POLITICS
10/27/2015 12:55 pm ET Updated Oct 27, 2015

Most GOP Voters Still Have No Idea Who They're Voting For

Seven in 10 Republicans who support a candidate are still not sure on their choice.
A CBS/NYT poll shows that most Republicans are still not sure on who they will eventually vote for.
Patrick T. Fallon/Bloomberg via Getty Images
A CBS/NYT poll shows that most Republicans are still not sure on who they will eventually vote for.

Republican presidential candidates Ben Carson and Donald Trump may be at the top of the polls this week, but a new CBS/New York Times poll released Tuesday found that the vast majority of Republicans have not made up their minds on a primary candidate.

Seventy percent of respondents who selected a candidate to support in the survey also said that it's still too early in the race to say for sure that their selection is the person they will ultimately back. Only 28 percent of respondents said that they had conclusively settled on one candidate.  

The poll showed that more than half of Republican primary voters are paying "a lot" of attention to the race.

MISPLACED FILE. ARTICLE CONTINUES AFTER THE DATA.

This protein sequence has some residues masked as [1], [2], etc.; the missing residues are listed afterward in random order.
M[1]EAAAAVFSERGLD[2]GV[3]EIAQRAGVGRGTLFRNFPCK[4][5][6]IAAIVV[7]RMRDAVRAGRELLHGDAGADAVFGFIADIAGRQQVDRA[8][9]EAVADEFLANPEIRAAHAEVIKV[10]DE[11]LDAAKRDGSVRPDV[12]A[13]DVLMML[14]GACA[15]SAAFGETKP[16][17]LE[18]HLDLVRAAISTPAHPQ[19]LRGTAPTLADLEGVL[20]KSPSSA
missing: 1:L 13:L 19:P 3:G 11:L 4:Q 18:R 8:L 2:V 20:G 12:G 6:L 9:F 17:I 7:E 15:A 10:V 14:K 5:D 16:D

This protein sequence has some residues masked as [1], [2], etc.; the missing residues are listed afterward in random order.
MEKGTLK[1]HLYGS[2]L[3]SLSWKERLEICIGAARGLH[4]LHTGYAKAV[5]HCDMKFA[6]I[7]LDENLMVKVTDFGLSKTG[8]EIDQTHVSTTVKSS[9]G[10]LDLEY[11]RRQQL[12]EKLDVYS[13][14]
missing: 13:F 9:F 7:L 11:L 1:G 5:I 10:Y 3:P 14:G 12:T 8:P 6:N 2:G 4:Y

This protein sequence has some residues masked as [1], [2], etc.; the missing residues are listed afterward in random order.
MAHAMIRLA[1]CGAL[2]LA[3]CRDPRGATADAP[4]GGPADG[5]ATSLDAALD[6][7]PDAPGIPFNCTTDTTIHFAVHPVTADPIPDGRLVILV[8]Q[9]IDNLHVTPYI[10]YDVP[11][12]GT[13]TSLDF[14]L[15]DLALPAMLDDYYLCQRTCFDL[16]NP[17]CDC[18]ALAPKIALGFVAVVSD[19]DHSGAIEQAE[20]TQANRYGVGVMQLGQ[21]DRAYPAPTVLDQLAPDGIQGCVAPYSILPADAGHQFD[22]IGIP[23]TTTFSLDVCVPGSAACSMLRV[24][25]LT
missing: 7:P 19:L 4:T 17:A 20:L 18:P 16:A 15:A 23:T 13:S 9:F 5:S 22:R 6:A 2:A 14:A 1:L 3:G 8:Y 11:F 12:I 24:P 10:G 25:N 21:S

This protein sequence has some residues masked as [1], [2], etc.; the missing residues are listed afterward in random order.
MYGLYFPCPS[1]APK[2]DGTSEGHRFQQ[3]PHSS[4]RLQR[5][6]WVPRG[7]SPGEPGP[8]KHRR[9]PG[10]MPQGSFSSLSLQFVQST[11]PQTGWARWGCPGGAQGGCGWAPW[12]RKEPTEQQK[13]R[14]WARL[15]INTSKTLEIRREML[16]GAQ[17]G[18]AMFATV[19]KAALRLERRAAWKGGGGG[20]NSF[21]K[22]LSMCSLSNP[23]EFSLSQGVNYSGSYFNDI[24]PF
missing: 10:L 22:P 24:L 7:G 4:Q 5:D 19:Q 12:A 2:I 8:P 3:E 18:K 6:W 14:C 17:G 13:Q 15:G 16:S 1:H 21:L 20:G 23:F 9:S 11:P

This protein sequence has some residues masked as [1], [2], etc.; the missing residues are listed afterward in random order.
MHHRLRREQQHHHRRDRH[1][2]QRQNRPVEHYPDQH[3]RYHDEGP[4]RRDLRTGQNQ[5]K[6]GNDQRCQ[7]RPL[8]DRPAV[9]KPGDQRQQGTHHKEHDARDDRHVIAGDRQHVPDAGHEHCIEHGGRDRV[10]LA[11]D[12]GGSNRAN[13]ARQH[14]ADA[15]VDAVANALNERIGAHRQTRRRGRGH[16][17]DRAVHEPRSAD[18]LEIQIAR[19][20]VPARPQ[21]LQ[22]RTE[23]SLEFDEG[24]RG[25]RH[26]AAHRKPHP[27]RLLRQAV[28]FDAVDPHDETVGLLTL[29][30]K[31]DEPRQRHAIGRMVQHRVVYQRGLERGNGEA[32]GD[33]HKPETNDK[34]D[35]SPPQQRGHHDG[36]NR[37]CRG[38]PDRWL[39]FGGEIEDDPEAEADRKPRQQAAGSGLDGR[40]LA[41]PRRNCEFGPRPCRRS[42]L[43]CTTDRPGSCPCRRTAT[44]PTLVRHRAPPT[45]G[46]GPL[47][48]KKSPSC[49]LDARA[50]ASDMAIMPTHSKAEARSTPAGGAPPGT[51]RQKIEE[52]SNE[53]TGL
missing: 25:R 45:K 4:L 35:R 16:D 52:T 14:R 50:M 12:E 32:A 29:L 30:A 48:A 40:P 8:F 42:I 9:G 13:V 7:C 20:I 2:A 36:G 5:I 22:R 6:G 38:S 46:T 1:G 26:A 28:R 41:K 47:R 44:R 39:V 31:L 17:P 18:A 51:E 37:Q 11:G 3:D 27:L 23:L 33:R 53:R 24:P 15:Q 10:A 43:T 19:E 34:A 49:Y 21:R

Carson may be pulling ahead of Trump in the latest CBS/NYT poll, but a good portion of both candidates' supporters remain unsure of their decision. Eighty percent of respondents who backed Carson in the poll stated that it was too early in the race to know for sure if they would eventually vote for him. Trump supporters were a bit more firm in their decision, with 55 percent saying they have made up their minds on the reality TV star.

The results underscore the unpredictable nature and volatility of early primary polls, and their ineffectiveness at predicting the eventual outcome of the race. At this time in the 2012 presidential race, Tea Party activist Herman Cain was leading the GOP field with around 26 percent of the vote. Early polls in previous presidential elections have also found that early frontrunners tend to fade over time, and often don't end up as the nominee.  

The CBS/NYT survey reached 575 Republican primary voters using live interviews via cell phones and landlines between Oct. 21 and 25.

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